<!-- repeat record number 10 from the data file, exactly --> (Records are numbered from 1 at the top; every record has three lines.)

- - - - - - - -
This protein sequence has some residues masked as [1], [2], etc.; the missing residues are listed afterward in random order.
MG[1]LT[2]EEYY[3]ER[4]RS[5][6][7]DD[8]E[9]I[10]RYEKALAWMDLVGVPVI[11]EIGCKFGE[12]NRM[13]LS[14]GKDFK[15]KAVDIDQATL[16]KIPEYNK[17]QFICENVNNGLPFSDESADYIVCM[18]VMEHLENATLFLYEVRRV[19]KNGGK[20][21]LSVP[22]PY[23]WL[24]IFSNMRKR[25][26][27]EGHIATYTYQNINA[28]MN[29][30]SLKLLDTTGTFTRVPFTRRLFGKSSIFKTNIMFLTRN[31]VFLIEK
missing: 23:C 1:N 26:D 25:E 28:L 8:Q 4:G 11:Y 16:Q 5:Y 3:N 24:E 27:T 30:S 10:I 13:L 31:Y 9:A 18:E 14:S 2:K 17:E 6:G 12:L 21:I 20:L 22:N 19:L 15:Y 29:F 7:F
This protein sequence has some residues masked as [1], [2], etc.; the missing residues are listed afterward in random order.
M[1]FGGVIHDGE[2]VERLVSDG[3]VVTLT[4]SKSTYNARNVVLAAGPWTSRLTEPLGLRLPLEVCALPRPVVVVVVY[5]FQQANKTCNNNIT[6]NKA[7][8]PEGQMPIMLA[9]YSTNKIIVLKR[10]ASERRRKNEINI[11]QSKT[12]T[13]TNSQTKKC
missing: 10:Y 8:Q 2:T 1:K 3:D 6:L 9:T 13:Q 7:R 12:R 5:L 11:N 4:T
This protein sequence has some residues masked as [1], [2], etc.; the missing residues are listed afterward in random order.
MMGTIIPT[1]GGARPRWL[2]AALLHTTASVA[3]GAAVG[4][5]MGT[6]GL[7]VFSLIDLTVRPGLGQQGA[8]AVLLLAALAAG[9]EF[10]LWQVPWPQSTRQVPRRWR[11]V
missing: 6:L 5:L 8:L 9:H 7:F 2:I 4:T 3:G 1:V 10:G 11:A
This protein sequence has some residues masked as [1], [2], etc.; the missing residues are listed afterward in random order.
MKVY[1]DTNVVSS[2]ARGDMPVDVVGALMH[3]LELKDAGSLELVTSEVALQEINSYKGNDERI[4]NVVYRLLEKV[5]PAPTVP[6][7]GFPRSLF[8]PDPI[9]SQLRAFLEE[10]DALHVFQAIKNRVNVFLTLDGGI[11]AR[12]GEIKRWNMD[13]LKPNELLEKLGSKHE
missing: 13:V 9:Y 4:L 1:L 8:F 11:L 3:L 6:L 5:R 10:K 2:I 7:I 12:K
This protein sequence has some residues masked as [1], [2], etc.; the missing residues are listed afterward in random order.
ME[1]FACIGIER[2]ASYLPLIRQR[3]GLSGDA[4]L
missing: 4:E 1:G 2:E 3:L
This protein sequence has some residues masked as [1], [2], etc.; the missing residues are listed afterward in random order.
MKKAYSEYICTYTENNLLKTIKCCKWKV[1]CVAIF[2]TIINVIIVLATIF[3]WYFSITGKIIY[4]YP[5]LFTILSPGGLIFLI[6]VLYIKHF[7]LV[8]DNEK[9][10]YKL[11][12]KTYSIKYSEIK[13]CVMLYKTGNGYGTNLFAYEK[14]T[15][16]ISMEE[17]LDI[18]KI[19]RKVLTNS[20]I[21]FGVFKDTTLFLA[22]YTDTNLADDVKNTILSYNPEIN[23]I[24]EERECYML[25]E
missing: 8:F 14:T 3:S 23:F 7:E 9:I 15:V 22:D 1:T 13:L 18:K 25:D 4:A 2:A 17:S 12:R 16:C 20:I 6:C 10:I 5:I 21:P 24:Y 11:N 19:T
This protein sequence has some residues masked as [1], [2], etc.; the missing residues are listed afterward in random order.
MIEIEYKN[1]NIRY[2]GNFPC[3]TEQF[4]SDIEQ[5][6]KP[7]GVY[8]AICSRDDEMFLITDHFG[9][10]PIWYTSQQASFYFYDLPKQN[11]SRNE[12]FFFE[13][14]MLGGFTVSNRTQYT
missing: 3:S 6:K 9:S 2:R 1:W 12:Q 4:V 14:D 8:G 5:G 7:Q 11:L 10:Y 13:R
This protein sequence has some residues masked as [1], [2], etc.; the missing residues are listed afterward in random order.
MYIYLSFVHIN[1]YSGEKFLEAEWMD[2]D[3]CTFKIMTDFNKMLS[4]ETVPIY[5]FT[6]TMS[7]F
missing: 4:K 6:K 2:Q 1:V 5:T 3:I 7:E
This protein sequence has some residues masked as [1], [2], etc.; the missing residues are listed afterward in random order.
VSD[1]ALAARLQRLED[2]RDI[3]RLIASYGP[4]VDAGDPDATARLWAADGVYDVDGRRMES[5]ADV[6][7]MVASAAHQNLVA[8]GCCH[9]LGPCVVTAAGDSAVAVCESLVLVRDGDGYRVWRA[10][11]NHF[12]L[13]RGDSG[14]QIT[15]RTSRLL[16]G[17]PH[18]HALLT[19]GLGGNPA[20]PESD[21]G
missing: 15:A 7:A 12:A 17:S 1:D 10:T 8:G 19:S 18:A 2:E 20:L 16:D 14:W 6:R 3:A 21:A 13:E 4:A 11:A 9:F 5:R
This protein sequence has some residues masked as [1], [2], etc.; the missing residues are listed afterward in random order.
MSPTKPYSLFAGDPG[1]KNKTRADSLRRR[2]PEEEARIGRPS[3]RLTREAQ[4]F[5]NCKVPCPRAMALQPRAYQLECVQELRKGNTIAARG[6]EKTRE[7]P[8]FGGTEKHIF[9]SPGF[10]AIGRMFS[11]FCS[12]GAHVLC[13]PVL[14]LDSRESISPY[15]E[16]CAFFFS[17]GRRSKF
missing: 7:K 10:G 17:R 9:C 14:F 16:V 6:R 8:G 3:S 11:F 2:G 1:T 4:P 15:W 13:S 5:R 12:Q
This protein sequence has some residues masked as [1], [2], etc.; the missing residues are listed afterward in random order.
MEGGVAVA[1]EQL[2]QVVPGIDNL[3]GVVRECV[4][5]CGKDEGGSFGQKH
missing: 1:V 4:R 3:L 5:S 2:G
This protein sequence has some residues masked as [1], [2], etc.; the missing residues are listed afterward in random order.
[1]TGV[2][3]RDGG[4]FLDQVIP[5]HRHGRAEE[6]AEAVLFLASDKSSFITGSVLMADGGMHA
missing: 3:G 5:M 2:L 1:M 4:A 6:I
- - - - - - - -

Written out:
This protein sequence has some residues masked as [1], [2], etc.; the missing residues are listed afterward in random order.
MSPTKPYSLFAGDPG[1]KNKTRADSLRRR[2]PEEEARIGRPS[3]RLTREAQ[4]F[5]NCKVPCPRAMALQPRAYQLECVQELRKGNTIAARG[6]EKTRE[7]P[8]FGGTEKHIF[9]SPGF[10]AIGRMFS[11]FCS[12]GAHVLC[13]PVL[14]LDSRESISPY[15]E[16]CAFFFS[17]GRRSKF
missing: 7:K 10:G 17:R 9:C 14:F 16:V 6:R 8:G 3:S 11:F 2:G 1:T 4:P 15:W 13:S 5:R 12:Q